PDA

View Full Version : Heathkit H89- TX Low Voltage



CommodoreKid
November 5th, 2014, 10:50 AM
Greetings! I wasn't sure where to post this, so here's my best guess

For some time now, I've been putting off the next stage in bringing my Heathkit H89 back up to working status. The folks over at the SEBHC were most instrumental at helping me revive it over a month or so. After several blown capacitors, a few torches traces, and a reset line being stuck, it finally whirred back to life. Now all I need is the OS disks, but before I mess with that, I want to try using the terminal properly.

However, I've reached an impasse that might require a more generalized retro computer approach: the terminal portion (identical to an H19/Z-19) has low TX voltage. I'm only getting about 2 volts from it, which isn't enough for any of my RS232 equipped gear to pick up. I replaced the line driver for the TX section, and checked all the voltages going to the driver, but no change occurred. Any ideas what the next course of action might be?

If for some reason this cannot be solved properly, I was wondering if it would be wise to use a device to step up the voltage to 5 volts after it leaves the H89. To me, this seems rather kludgy, but I have no problem doing something like that if I must. The idea of actually using a physical terminal is whimsical, and I wish to pursue it.

Thanks!

MikeS
November 5th, 2014, 11:21 AM
...the terminal portion (identical to an H19/Z-19) has low TX voltage. I'm only getting about 2 volts from it, which isn't enough for any of my RS232 equipped gear to pick up. I replaced the line driver for the TX section, and checked all the voltages going to the driver, but no change occurred.Not enough info;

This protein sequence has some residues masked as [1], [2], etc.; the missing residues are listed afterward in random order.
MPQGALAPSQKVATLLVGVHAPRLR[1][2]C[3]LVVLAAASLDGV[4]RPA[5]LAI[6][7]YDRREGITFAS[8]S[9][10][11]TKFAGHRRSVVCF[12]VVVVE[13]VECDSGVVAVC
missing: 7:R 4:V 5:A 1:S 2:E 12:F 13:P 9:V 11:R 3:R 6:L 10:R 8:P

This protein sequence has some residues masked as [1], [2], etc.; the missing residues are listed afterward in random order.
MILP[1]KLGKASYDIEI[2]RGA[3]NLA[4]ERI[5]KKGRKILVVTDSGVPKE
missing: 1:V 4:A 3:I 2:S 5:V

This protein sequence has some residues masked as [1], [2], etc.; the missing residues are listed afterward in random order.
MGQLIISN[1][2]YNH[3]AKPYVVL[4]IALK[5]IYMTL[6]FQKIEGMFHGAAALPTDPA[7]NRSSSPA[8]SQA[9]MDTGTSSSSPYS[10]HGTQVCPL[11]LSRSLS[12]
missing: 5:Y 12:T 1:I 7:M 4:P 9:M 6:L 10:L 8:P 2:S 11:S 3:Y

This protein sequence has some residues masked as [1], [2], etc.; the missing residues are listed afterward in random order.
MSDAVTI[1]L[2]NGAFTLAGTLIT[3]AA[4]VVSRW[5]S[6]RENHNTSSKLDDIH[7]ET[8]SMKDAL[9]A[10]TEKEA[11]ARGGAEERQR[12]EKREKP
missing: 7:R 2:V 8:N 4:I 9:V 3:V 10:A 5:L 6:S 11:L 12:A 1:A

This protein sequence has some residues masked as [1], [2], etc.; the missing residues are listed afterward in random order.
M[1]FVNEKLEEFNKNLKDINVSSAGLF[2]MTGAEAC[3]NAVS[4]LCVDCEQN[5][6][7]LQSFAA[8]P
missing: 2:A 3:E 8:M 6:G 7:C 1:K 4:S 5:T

RS-232 is bipolar, so +2V, -2V, or +/-2V?
What is the line driver chip?
Specifically, what are the voltages on each pin?
On the interface connector?
At rest and while transmitting?

The output voltage should not be 5V, but around +/- 12V (+/- 5V is pretty well the minimum).

If the driver IC is good, the supply voltages and input signals are good and nothing is loading the output it has to work.

CommodoreKid
November 5th, 2014, 02:45 PM
Sure, here's the rest of what I remember off-hand. The line driver is an MC1488, and it is powered by +12v on one side, and -12v on the other side. I got the same results with both the original part and a modern replacement.

The signal's leaving the TX line on the H89 are approximately +2v high, and about 0v low. This was measured on the output pin of the chip, and mid-way though the RS232 cabled on its way to my desktop machine. The +/-12v going to the driver have been measured, and match what they should be at. I have yet to measure the input voltages.